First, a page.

Around 200 Islamic State fighters have pushed the remaining Libya Dawn-aligned Misrata militiamen out of Sirte, consolidating their hold on the hometown of former dictator General Gaddafi. They also took control of the Sirte Gulf Power station in the process, a power plant that helps supply electricity to central and western regions of the country.
The power plant is located on the western coastal road that leads to Misrata. Ordinarily one would assume that there are no more gains to be made there, as the powerful Misrata militias are one of the main pillars holding up the Tripoli-based Libya Dawn government. Yet the militia that pulled out ahead of today’s ISIS advance, Brigade 166, has complained of a lack of reinforcements from Tripoli and that men who were supposed to guard the power plant abandoned their posts, which led to their original withdrawal from Sirte in late May.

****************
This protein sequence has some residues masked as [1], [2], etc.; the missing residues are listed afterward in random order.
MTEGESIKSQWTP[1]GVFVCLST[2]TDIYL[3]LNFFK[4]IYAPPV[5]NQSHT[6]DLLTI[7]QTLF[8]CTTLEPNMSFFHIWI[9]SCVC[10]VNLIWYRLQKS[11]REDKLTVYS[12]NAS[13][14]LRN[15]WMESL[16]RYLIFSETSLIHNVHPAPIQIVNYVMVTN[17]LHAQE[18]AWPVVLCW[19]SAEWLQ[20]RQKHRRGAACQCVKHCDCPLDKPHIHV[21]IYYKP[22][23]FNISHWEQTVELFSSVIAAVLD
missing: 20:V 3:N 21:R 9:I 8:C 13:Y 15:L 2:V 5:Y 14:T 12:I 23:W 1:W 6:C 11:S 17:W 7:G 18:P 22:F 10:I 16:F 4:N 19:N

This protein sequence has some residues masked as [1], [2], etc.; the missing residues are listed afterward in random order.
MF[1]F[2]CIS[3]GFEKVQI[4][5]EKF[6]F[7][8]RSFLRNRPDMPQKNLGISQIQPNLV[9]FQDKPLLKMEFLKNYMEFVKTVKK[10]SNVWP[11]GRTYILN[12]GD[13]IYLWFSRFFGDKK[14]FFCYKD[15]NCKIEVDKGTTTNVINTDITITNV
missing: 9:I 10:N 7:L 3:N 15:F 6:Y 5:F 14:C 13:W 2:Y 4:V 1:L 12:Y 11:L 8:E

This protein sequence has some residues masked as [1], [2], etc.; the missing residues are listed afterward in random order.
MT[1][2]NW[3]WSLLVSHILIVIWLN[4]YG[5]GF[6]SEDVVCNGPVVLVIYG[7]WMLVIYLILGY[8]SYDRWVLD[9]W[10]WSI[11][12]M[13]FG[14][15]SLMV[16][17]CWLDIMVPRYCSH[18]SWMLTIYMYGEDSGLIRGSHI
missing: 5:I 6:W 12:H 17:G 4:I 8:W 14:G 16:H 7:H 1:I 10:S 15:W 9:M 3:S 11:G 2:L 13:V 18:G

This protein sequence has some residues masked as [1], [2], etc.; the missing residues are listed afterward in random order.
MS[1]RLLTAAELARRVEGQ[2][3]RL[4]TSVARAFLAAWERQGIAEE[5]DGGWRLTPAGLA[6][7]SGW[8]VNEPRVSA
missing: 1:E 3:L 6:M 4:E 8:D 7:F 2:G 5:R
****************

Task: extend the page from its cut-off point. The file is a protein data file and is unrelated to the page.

It’s possible that bottomed out oil exports are finally being felt in the form of unpaid salaries in the rank-and-file. This could create renewed willingness for compromise and a shared sense of ownership of Libya’s resource wealth (the kind of spirit that prevailed through 2013). On the other hand it could fuel the chaos by further Balkanizing an already fluid set of paramilitary alliances such that instead of two competing governments we see four or five.